Much of the middle action of Bend Of The River occurs in Portland. Reflecting the scheme just described (and interestingly suggestive of the similar dichotomy between Bedford Falls/Potterville in It's A Wonderful Life, which also starred Stewart) Portland reveals two aspects of itself by turn. When McLyntock and the settlers arrive, the town is open handed and welcoming, a pleasant place to live, the newcomers promised "a real Oregon welcome." When the hero returns, to recover much needed supplies a month or two later, the greed for gold has transformed the citizenry. This is particularly true of Hendricks, owner of the River Queen and the Portland Palace Saloon, whose rapid change anticipates that of Cole. Our views of Portland's formerly pleasant streets, last seen in sunshine, are entirely at night - and it gives up a dark, confused place, the inhabitants trapped inside their own weakness - a description made visually manifest by McLyntock's first view of Laura, newly installed within the bars of the casino teller's cage. (It is she who is shortly taken in by Cole's surface charm, before affixing herself to McLyntock at the end.) As Baile earlier observes, when "men... come in to kill and steal (it) changes things." As to what has exactly happened to the town they thought they knew, McLyntock replies, "I don't know, but I don't like it." Significantly, exactly the same words will be used later of Cole, this time by Trey, as the former friend slides into moral dissolution.

Happily enjoying trail biscuits and discussing his laundry arrangements at the start of the film, McLyntock soon assumes many of the characteristics of the archetypal Mann hero: wronged, driven, and out for vengeance. Cast adrift from the supply train by Cole and his cohorts, he hovers on the boundaries, hindering their progress towards the gold camp (itself a symbolic source for much of what has overcome Portland) until he in turn can confront his persecutors. The film's depiction of the wagon drive, both here and at the start of the film, is very convincing, as Mann's characteristic use of landscape and framing creates a picturesque vision, which has both a documentary feel and an immediacy that is exciting and satisfying. Unlike his first film with Stewart, Bend Of The River is in colour and the vivid DVD transfer is entirely successful. The actor himself is on top form, making entirely credible a man still with the scars of a hanging around his neck, struggling to make his way in a world where lasting words of thanks, the bond between honest people, should be worth more thousands in gold.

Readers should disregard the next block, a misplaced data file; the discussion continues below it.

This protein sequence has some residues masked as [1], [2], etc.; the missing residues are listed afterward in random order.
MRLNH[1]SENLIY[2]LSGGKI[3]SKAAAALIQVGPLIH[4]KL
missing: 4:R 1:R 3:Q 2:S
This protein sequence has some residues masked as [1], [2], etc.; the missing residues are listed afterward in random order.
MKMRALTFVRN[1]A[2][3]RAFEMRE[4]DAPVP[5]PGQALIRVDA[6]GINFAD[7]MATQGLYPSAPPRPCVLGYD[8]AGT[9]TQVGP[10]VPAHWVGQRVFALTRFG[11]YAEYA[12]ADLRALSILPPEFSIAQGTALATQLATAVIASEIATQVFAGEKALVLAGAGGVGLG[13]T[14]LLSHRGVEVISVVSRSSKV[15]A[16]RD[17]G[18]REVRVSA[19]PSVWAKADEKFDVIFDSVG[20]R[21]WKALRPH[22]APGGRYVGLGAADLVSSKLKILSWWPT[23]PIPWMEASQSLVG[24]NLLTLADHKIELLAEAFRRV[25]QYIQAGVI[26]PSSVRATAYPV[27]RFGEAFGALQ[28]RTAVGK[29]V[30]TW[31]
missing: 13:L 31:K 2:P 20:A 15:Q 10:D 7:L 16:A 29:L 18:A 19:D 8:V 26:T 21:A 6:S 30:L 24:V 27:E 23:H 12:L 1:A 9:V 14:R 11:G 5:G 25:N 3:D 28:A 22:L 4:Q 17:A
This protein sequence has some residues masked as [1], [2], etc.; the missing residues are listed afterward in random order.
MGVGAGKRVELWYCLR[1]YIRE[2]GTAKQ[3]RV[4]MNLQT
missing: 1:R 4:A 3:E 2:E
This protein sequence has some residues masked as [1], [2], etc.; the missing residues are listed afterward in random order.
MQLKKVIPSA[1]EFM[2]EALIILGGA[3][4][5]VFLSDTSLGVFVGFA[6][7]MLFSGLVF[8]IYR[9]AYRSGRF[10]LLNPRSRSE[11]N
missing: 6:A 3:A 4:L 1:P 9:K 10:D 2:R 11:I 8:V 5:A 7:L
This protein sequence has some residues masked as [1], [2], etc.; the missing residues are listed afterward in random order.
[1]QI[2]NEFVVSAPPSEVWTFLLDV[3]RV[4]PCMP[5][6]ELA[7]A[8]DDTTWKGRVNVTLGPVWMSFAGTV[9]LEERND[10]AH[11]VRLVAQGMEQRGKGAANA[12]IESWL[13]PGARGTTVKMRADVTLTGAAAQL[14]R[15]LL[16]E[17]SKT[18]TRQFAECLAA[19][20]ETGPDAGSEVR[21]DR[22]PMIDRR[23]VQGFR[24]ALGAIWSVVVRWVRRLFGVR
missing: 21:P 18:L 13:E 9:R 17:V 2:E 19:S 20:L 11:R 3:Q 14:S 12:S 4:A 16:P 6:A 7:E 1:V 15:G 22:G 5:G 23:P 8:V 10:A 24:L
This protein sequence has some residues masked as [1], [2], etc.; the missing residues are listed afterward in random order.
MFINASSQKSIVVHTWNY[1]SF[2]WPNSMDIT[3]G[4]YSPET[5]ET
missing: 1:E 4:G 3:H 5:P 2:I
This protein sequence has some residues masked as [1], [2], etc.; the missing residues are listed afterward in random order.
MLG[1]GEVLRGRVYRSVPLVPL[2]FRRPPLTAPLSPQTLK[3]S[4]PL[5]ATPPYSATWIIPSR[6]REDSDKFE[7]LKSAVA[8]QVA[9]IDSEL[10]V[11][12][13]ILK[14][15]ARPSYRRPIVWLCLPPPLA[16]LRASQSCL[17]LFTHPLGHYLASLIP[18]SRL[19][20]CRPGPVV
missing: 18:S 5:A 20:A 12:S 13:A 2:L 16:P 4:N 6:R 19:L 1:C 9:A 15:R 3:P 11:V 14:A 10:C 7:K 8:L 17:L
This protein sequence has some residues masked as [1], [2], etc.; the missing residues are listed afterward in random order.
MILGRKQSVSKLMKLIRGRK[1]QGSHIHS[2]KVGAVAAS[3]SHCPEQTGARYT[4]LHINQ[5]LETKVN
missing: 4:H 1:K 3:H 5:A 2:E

If the film in not in the very forefront of Mann's oeuvre it is primarily because it slips occasionally back into period conventionality; for instance modern audiences will find the 'yes massur' antics of Stepin Fetchit as Adam, the First Mate on River Queen a distraction, while none of the women have the depth that informed Shelly Winters' character in Winchester '73. Promoted from his short appearance in Winchester, Hudson's role is relatively undeveloped, his lack of self-expression arguably a weakness in a plot which places him so precisely between two opposites. Fortunately, Kennedy's performance as the dangerous Cole has enough complexity to balance out much of this shortcoming. Despite the overall original excellence of Borden Chase's script (he wrote regularly for Mann) genre watchers will remember from Hawks' masterly Red River (1948) the scene where the heroes hunt and kill raiding Indians who communicate by imitating bird calls. The writer obviously thought that such a good idea was too good not to use again, and it is done just as effectively here.

The DVD offers little more than a chaptered presentation of the film, in correct Academy ratio, which can nevertheless still be strongly recommended.